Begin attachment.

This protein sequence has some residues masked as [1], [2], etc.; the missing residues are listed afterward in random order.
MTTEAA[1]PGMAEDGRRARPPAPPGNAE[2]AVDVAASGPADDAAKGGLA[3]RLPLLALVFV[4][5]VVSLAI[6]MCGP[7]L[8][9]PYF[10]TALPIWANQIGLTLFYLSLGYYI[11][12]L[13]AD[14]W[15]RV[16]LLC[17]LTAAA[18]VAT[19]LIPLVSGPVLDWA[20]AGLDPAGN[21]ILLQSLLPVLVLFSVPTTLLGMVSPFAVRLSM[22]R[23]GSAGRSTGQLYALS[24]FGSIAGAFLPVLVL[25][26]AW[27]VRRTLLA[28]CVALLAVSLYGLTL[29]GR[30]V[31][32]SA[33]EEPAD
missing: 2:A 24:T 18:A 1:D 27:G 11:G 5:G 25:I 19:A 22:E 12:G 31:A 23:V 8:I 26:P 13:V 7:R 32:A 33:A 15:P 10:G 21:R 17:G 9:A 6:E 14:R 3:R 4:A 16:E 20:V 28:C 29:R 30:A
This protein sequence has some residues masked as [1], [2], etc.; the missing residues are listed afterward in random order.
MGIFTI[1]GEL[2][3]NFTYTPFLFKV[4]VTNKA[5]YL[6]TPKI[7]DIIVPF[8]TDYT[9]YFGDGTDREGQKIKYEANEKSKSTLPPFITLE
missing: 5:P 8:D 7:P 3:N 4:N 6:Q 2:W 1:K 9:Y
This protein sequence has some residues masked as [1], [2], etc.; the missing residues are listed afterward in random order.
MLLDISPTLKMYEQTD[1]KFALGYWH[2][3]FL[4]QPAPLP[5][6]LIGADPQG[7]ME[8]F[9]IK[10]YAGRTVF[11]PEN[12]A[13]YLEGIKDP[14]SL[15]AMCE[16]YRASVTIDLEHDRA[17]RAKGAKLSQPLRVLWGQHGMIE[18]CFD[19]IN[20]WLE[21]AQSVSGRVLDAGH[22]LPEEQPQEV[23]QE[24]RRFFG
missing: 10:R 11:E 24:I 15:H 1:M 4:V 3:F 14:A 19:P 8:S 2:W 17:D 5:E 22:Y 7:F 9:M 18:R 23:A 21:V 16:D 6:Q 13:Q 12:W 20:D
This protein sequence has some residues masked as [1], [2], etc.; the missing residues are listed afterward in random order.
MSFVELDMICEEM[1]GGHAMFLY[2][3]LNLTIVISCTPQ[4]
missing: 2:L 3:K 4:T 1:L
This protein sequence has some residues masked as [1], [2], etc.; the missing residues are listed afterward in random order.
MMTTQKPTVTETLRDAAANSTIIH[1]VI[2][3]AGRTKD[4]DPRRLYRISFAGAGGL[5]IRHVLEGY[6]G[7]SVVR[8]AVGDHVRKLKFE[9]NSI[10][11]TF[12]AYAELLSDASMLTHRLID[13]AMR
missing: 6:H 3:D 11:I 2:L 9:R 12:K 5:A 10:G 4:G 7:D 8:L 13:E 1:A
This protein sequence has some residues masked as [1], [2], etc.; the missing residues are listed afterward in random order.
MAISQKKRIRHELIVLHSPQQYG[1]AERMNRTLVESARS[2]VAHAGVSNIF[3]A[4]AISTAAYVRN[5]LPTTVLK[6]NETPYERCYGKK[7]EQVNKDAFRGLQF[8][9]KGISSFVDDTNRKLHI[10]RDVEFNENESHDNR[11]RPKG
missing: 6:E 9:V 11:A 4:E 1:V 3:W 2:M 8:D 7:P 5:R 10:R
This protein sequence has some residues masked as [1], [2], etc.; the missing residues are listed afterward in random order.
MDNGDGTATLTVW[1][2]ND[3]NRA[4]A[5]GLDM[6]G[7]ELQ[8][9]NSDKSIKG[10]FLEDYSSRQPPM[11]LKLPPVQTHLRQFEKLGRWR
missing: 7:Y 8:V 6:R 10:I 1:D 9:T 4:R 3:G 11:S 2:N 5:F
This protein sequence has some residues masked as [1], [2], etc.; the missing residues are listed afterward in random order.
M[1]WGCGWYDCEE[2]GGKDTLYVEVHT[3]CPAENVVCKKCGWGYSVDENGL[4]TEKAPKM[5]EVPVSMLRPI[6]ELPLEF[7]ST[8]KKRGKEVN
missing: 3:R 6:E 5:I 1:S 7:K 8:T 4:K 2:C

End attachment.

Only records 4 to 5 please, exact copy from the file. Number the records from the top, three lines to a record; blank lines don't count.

This protein sequence has some residues masked as [1], [2], etc.; the missing residues are listed afterward in random order.
MSFVELDMICEEM[1]GGHAMFLY[2][3]LNLTIVISCTPQ[4]
missing: 2:L 3:K 4:T 1:L
This protein sequence has some residues masked as [1], [2], etc.; the missing residues are listed afterward in random order.
MMTTQKPTVTETLRDAAANSTIIH[1]VI[2][3]AGRTKD[4]DPRRLYRISFAGAGGL[5]IRHVLEGY[6]G[7]SVVR[8]AVGDHVRKLKFE[9]NSI[10][11]TF[12]AYAELLSDASMLTHRLID[13]AMR
missing: 6:H 3:D 11:I 2:L 9:R 12:K 5:A 10:G 4:G 7:D 8:L 13:E 1:A